Session Type: ACR Concurrent Abstract Session
Session Time: 2:30PM-4:00PM
Background/Purpose: Although significant advances have been made in treating inflammation in RA, little is known about central nervous system (CNS) pain pathways in inflammatory arthritis. Recognizing this gap in knowledge, the ACR Pain Management Task Force emphasized the need for quantitative, non-invasive biomarkers of pain and the application of these measures to the study of pain. Our objective was to use pulsed arterial spin labeling (pASL), a type of functional MRI, to evaluate the neural correlates of clinical pain in RA and to characterize changes in CNS pain pathways in response to DMARD treatment.
Methods: This pilot study included 2 stages: 1) a cross-sectional analysis of 15 RA patients with active disease compared to 16 age- and sex-matched controls, and 2) a prospective analysis of 10 RA patients followed for 12-weeks after starting DMARD treatment. To be included, RA patients had to have chronic pain with an average of at least 3/10 in intensity at the MCPs and be starting a DMARD for active disease. Controls could not have current pain or have a history of chronic pain conditions or systemic inflammatory disease. All subjects underwent 6-min pulsed arterial spin labeling scans (voxel size = 3.515*3.515*6.25 mm, number of slices = 16) to assess regional cerebral blood flow (rCBF) using a 3T Siemens MAGNETOM Skyra, with a 32-channel head coil. Scans were obtained under the following conditions: resting state and pressure at the left MCP joints. The experimental stimulus was applied using a blood pressure cuff inflated to achieve 40/100 pain in the patients and using the same pressure for the matched controls. RA patients were followed for 12-weeks after starting a DMARD and scanned again at the end of the treatment using the same parameters.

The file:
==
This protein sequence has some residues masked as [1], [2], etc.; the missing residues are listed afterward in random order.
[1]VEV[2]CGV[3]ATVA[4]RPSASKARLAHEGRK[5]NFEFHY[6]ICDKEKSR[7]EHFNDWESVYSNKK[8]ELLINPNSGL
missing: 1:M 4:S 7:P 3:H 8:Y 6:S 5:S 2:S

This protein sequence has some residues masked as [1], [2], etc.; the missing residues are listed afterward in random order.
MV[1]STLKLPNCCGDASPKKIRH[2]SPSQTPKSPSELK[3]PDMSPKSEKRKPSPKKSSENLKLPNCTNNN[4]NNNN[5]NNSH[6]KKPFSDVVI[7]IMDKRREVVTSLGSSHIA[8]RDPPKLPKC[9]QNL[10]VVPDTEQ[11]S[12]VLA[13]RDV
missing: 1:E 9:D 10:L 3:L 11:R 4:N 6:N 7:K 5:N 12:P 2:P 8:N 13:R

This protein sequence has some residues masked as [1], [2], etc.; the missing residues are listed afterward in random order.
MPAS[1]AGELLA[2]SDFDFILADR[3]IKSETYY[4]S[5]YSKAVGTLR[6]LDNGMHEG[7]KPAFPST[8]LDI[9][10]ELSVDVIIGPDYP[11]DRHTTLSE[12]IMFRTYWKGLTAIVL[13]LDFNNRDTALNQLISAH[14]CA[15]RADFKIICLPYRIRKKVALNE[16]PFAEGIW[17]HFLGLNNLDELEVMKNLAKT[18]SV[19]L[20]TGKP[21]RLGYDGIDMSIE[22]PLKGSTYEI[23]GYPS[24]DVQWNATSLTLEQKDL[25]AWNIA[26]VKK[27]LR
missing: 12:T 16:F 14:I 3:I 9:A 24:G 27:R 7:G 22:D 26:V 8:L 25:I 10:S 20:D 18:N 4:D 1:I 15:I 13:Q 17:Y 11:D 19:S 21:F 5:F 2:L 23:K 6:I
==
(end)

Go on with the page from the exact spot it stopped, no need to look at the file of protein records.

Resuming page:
Results: The pressure stimulus was more painful in RA patients (median 50.0; interquartile range (IQR) 36.5-65.0) than in controls (median 3.5; IQR 0-11.3; p = 0.0001). Accordingly, a significant stimulus-induced increase in rCBF in the middle anterior and pregenual anterior cingulate cortices (aMCC/pgACC) was observed only in RA patients (Figure).The group x condition interaction trended for significance in a region-of-interest analysis (p = 0.065). After 12-weeks of treatment with a DMARD, normalized rCBF in the aMCC/pgACC decreased from a mean ± SD of 0.92 ± 0.08 to 0.87 ± 0.10 (one-sided p = 0.10), becoming similar to control values (0.87 ± 0.10).
Conclusion: These preliminary results suggest that: a) pASL may be able to identify CNS pathways involved in the regulation of pain in RA, and b) activity in these pathways may change in response to DMARD treatment. The aMCC and pgACC are brain regions that have been implicated in the cognitive modulation of pain affect in chronic, non-inflammatory pain states. Larger studies are needed to determine if rCBF in these regions will be useful as as an objective biomarker of pain in future studies evaluating the efficacy of pain interventions in RA.
To cite this abstract in AMA style:Lee YC, Fine A, Protsenko E, Massarotti E, Edwards RR, Napadow V, Loggia M. A Pilot Pulsed Arterial Spin Labeling Study of Regional Cerebral Blood Flow in Response to Pain in RA, before and after DMARD Treatment [abstract]. Arthritis Rheumatol. 2016; 68 (suppl 10). https://acrabstracts.org/abstract/a-pilot-pulsed-arterial-spin-labeling-study-of-regional-cerebral-blood-flow-in-response-to-pain-in-ra-before-and-after-dmard-treatment/. Accessed December 1, 2020.
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ACR Meeting Abstracts - https://acrabstracts.org/abstract/a-pilot-pulsed-arterial-spin-labeling-study-of-regional-cerebral-blood-flow-in-response-to-pain-in-ra-before-and-after-dmard-treatment/